LOG IN    OR   REGISTER TO FORUMS


Flash vs long exposition with natural light for unmoving subjects

FORUMS Photography Talk by Genre Macro Talk
Thread started 18 Jul 2012 (Wednesday) 08:00   
LIST NEARBY THREADS
 
Earwax69
Goldmember
Earwax69's Avatar
Joined Jul 2012
1,044 posts
[MORE/SHARE]

I see a lot of flash macro photos here and while some of them are great, a big amount is, in my view, somewhat ruined by the big white harsh light of a flash. If there's a tripod available, I dont see much use for a flash except for moving target or some subtil light adjustement. I do understand that the more you magnify, the more the light entering the lens decrease.

Is a flash absolutly mandatory for serious macro work or can you get away with a longer exposition?

thanks

Post #1, Jul 18, 2012 08:00:52


Canon 6D | S35mm f1.4 | 135mm f2 The rest: T3i, 20D, 15mm f2.8, 15-85mm, 24mm f2.8, 50mm f1.8, 85mm f1.8, 90mm f2.8 macro, 55-250mm.
So long and thanks for all the fish

LOG IN TO REPLY
sponsored links
(this ad will go away when you log in as registered member)
ShutterBugL
Member
ShutterBugL's Avatar
Joined Apr 2006
83 posts
[MORE/SHARE]

If your lens is very close to the subject, you are likely to block the light and cast a shadow. You'll need the flash then.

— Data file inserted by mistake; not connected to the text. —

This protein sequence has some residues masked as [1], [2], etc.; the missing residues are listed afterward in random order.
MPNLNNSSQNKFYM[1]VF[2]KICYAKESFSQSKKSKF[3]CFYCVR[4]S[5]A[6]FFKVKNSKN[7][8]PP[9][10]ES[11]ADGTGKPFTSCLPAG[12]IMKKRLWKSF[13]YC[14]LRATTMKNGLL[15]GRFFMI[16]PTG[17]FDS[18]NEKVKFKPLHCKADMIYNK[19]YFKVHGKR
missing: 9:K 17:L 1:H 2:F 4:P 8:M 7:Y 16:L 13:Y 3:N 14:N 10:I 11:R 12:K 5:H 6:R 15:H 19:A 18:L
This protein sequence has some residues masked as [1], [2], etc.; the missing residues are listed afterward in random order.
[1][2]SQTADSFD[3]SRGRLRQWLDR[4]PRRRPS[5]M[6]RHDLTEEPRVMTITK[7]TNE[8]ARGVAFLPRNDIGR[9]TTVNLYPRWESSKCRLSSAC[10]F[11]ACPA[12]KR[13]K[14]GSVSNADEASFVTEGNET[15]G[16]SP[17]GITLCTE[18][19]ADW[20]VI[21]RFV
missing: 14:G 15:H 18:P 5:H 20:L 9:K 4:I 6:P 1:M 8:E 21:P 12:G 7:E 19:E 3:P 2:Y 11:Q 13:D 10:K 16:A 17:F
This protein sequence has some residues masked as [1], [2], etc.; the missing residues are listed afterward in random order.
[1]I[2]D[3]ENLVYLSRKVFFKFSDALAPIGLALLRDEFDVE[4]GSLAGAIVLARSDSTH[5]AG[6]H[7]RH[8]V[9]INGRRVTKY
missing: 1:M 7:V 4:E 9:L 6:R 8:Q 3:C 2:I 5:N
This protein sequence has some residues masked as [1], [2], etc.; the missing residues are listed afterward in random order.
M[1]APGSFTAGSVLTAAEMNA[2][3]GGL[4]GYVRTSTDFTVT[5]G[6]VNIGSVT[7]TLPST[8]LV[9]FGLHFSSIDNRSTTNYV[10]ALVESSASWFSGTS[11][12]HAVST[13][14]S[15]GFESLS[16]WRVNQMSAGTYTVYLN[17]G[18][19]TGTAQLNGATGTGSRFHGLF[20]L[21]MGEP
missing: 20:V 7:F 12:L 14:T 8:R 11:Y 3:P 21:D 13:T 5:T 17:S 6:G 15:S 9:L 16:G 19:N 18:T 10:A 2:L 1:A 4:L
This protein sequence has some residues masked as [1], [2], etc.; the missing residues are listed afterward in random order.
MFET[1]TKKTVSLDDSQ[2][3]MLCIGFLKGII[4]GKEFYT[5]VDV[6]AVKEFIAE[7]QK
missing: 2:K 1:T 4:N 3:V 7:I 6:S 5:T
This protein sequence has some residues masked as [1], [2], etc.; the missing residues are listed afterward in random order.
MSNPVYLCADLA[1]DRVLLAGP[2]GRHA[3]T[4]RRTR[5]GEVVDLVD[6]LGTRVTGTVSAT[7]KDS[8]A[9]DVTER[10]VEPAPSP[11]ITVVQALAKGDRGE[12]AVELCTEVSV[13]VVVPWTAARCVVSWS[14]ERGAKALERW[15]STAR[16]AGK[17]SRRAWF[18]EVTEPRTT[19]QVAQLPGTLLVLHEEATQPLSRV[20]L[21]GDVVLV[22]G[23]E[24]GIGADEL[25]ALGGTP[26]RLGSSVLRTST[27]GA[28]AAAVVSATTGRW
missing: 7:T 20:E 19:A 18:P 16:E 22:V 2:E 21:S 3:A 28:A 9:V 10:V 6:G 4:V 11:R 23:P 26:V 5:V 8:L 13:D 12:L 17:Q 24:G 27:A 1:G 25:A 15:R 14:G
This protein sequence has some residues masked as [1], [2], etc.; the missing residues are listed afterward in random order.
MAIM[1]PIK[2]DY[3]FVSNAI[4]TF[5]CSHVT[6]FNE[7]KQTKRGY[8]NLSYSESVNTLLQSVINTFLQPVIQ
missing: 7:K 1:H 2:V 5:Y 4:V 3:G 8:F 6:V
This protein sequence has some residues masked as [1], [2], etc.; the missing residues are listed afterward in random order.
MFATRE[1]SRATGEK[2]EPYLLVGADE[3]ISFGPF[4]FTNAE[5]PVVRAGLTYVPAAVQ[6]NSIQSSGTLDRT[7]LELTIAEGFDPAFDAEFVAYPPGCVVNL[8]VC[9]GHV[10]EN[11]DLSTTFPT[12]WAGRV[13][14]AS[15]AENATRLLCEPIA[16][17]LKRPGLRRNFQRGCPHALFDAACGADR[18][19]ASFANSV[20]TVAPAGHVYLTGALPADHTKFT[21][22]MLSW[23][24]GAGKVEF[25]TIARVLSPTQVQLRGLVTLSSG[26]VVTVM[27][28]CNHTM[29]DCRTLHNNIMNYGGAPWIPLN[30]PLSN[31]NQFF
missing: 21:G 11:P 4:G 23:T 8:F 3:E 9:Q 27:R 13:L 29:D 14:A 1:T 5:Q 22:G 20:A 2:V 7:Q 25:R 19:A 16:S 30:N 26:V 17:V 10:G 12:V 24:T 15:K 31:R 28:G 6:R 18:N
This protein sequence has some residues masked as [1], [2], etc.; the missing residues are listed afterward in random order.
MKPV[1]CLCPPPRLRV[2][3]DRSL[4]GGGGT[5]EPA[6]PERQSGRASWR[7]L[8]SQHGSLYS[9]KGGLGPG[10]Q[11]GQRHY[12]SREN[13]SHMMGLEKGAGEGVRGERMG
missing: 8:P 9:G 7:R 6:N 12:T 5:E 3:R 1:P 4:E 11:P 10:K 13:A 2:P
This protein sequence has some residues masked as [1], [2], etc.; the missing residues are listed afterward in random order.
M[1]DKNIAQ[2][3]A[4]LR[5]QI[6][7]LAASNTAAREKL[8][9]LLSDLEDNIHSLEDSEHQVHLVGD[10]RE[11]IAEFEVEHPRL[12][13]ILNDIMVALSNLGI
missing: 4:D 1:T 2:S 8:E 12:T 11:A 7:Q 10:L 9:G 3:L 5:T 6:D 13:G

Even with an unmoving subject, good ambient light and a tripod, a flash is not entirely redundant. With good diffusion, the harsh light of a flash can be brought under control and you will have an additional tool in your toolkit. Flash allows you to take control over the ambient environment. Flash when properly used can accentuate detail and texture, and add interest where ambient light alone cannot.

Post #2, Jul 18, 2012 08:42:27


Flickrexternal link|500pxexternal link|5DM3|a7R |16-35LII|24-70LII|70-200LII|TSE17|35L|40|85​LII|100L|MP-E65|SEL35|SEL55|CV21f1​.8|Epson Stylus Pro 3850

LOG IN TO REPLY
Earwax69
THREAD ­ STARTER
Goldmember
Earwax69's Avatar
Joined Jul 2012
1,044 posts
[MORE/SHARE]

Mmm you are right. I guess flashes for macro are as useful as flashes in a studio. You can sculp the light to achieve your look. I guess I am blinded by my "tiny budget" mind and a real photographer will indeed take the mean to make a great photography.

http://805creative.com ...ghting-for-beginners.htmlexternal link

This image for exemple;